Rick Ross did his verse and it was just a great situation. They’re both

like my older brothers, know what I’m saying? Game calls me his

protégé, so that’s my n***a. Shouts out to Game. Are you guys doing a video for the song anytime soon?

Sean Kingston: Naw, the whole idea of “Colors” is just a street

lifestyle record. Where we going with it is like, “What colors do you

bleed?” It’s like every flag in this country got a different color, so

it’s more than just a record we sampled from Ice-T, it’s like a street

culture record. So to answer your question, no we’re not shooting a

video for it. My first big single that we are shooting a video for, and

Sony’s getting behind it is “Beautiful Girl” It’s very crazy right now. From what I’ve heard, you grew up listening to your

mom’s favorite rapper Slick Rick, and Ice Cube. Who else has influenced

you to make the music that you’re doing today?

Sean Kingston: Lauryn Hill. I’m a big, big big big, big fan of Lauryn

Hill. Growing up with the whole Fugees movement and whaever, it just

really influenced me. Just the vibe of the music, I really look up to

that. And she’s just a real powerful writer, and I like people that

make real music. It’s a whole real recognize real type of situation,

she’s a real person making real music. And that’s like me. She makes

music to inspire other people and make them feel good and be like

“Let’s go do this, let’s go do that.” What I’m trying to do, I’m trying

to inspire other kids, other teenagers around the country to do what I

did. So you shopped the deal, got the joint venture between

Epic and J.R.’s Beluga Heights label for the new album. The business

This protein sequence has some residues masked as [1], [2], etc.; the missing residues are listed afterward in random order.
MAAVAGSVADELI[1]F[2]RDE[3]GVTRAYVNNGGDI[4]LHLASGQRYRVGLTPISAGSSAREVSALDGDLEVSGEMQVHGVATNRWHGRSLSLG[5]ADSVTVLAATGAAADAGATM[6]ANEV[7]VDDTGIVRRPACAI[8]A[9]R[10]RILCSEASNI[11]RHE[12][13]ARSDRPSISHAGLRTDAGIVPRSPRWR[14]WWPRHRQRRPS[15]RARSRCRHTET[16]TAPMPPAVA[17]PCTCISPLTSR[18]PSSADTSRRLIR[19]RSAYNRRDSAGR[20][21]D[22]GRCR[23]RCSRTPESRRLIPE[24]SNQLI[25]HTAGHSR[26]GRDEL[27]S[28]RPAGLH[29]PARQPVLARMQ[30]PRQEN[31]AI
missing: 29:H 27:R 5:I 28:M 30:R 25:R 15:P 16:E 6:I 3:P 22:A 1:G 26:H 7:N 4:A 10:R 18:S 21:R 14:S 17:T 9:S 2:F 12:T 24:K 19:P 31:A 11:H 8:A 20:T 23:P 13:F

relationship is obviously good, but so far what’s the situation in the

studio between you guys?<

Sean Kingston: Man, I don’t have no words to describe it. We have

chemistry that’s out this world. All the beats he makes just for me. He

won’t make em be like, “Sean, listen to it.” He makes it just for me,

and the beats are phenomenal, next level type stuff. So he’s bringing

next level, and I’m bringing next level, it’s just out the world. And

that’s what we’re trying to make. I’m not trying to follow Jay-Z. Well,

that’s one of my favorite artists, but I’m not trying to follow. I’m

trying to be Sean Kingston and just be me and make great music. No doubt. Now J.R. is producing a bunch of tracks, but

you’ve also got some other big name producers working on the album…

Sean Kingston: Yeah man. We got DJ Khaled, we got The Runners, we got

Just Blaze, DJ Clue, Cool & Dre. We’re making real music. How far along are you in the recording and track selection process?

Sean Kingston: We gonna cut five more tracks, right now we sttin on at

least a good 30 tracks. We been recording out the ass, just every day,